Our Practice for Thanksgiving
I love all things holiday, a friend of my parents once named me the Christmas Queen because even when I was a young adult, I loved decorating the house and having holiday parties. Let’s not jump ahead, however, there is nothing that irritates me more than holiday music before Thanksgiving! I love foraging in the woods for things for my Thanksgiving table and planning a meal that will please everyone (including me, an almost vegan).
In most families and groups that gather, there are always topics that are best to be avoided on a celebratory day that brings family and friends together. While the topics may be important to explore, perhaps we wait till at least dessert (or the next get together) to debate them. Believe me, I am the first one to jump in on a healthy, researched, intelligent debate, but it can be wonderful, sometimes, to just take a break and celebrate what we all have in common, the love or affection or gratitude for each other. I propose we try, in the spirit of giving thanks, to set differences aside, let things go and find what we love (or at least like) about everyone around our table. Celebrate Thanksgiving with joy and leave the negativity at the door. Breathe….living our yoga off the mat!
I also suggest we remember the Native Americans this Thanksgiving (indigenous people of this country) with great thanks remembering that they shared their knowledge of how to live off the land, their skills for surviving and their food with the first white settlers who were ill prepared for living in nature.
In the spirit of opening our hearts, I suggest that our practice this week focus on some heart opening poses. These can include many back bends like bridge, upward dog, reverse plank and my favorite, fish pose (which is a great counter pose to shoulder stand).
How to do fish pose:
Lie on back legs long and slide your hands, palm down, under your buttocks. Inhale and push your forearms and elbows firmly into the floor, pressing your scapula into your back and lift your torso and head away away from the floor.
Then release your head back onto the floor. Depending on how high you arch and lift your chest, you will have either the back of the head or crown on the floor. Find what feels good. Keep minimal amount of weight in your head (using forearms) to avoid crunching in neck.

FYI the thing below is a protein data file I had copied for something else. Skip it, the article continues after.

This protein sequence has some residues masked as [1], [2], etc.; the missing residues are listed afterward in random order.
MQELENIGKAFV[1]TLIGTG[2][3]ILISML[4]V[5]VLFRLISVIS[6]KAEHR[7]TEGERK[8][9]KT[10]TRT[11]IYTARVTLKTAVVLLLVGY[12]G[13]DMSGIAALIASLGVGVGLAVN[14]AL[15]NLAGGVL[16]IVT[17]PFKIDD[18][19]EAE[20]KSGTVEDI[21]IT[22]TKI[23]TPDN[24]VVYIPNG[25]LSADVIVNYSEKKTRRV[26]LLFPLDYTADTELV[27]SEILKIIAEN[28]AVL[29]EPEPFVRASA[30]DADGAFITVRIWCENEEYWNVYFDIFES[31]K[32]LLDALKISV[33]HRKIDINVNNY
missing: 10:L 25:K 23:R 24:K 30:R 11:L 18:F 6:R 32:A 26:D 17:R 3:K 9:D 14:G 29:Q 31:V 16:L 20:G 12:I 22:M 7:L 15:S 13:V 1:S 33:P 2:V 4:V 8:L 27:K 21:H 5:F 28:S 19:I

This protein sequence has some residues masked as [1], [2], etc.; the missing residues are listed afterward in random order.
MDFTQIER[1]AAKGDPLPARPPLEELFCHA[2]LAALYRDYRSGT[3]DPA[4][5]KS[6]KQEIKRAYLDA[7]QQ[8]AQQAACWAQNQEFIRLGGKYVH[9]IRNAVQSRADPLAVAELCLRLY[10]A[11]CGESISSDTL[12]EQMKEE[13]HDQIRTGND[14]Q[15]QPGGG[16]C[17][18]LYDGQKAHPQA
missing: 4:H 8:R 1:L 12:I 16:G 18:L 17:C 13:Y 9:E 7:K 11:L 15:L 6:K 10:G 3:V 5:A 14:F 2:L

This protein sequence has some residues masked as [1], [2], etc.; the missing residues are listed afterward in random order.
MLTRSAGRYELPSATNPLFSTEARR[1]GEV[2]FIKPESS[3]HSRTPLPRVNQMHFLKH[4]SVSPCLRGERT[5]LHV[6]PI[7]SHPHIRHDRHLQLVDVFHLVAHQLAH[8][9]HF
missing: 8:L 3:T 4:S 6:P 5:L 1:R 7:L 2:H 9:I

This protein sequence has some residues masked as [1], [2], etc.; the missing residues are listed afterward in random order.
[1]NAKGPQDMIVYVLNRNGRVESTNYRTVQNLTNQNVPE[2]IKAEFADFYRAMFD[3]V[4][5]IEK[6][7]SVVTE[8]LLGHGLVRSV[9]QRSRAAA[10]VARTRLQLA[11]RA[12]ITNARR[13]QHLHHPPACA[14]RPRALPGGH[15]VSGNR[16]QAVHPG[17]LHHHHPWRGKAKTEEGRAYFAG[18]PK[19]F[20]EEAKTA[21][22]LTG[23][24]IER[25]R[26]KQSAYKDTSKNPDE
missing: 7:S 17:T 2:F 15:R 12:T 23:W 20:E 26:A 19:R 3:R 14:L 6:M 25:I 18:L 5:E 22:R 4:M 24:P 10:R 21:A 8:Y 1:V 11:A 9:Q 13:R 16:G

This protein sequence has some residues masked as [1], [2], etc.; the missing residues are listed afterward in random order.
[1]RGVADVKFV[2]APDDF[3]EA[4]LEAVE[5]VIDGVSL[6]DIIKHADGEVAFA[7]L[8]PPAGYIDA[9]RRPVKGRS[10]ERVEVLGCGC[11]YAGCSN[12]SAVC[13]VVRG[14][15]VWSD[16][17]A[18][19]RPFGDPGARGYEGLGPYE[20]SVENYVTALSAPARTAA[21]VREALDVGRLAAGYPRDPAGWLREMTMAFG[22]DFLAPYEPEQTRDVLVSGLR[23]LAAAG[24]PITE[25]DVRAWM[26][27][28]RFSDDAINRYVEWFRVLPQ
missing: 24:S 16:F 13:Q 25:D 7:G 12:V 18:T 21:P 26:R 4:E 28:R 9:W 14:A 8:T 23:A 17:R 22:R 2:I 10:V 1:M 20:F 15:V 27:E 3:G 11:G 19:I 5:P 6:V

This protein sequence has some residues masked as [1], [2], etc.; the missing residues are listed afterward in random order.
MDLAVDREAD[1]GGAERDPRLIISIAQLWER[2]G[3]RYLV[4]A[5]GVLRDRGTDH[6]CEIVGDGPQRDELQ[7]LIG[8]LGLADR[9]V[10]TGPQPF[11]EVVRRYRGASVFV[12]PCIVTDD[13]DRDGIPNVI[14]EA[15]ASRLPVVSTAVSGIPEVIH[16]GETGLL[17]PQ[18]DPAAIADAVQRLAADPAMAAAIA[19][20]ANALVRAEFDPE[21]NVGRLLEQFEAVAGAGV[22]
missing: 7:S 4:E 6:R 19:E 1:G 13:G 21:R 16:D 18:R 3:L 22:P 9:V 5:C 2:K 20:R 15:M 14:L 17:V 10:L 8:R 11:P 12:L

Stretch legs out long keeping thighs active, toes can be pointed or more commonly press heels out. Stay and breath for a few cycles.
To come out, push down through your forearms to lift your head, lower the torso and head to the floor. Bring knees to chest and breathe.
For more detail on fish pose and its benefits see the article below:
Meditation – On Gratitude and Giving Thanks
A growing number of scientific studies have examined the effects of gratitude on mental and physical health. They have revealed that a gratitude practice lifts your spirits, promotes empathy, boosts happiness and can also enhance your relationships, decrease depression, and improve your heart health.
“Gratitude is a gracious acknowledgment of all that sustains us, a bow to our blessings, great and small, and an appreciation of the moments of good fortune that sustain our life every day,” Jack Cornfield
Jack Cornfield is a renowned meditation teacher and author of The Art of Forgiveness, Lovingkindness and Peace.
Nurturing With Food – Whole Wheat Bread (Stand Mixer Version)
We have had a stand mixer since we first got married. It made baking so much easier and more fun. It has a dough hook which, until the past few weeks, I had never used. I decided I wanted to start experimenting with bread recipes wanting to find more healthful and tasty alternatives to store bread. My feeling has been that if the bread isn’t good, why bother? I have tweaked several recipes for basic whole wheat bread (that can be kneaded with dough hook) and find this one easy and delicious. It is great for sandwiches and morning toast.
Link to recipe below:
Wishing you a blessed and joyful Thanksgiving
See you on the mat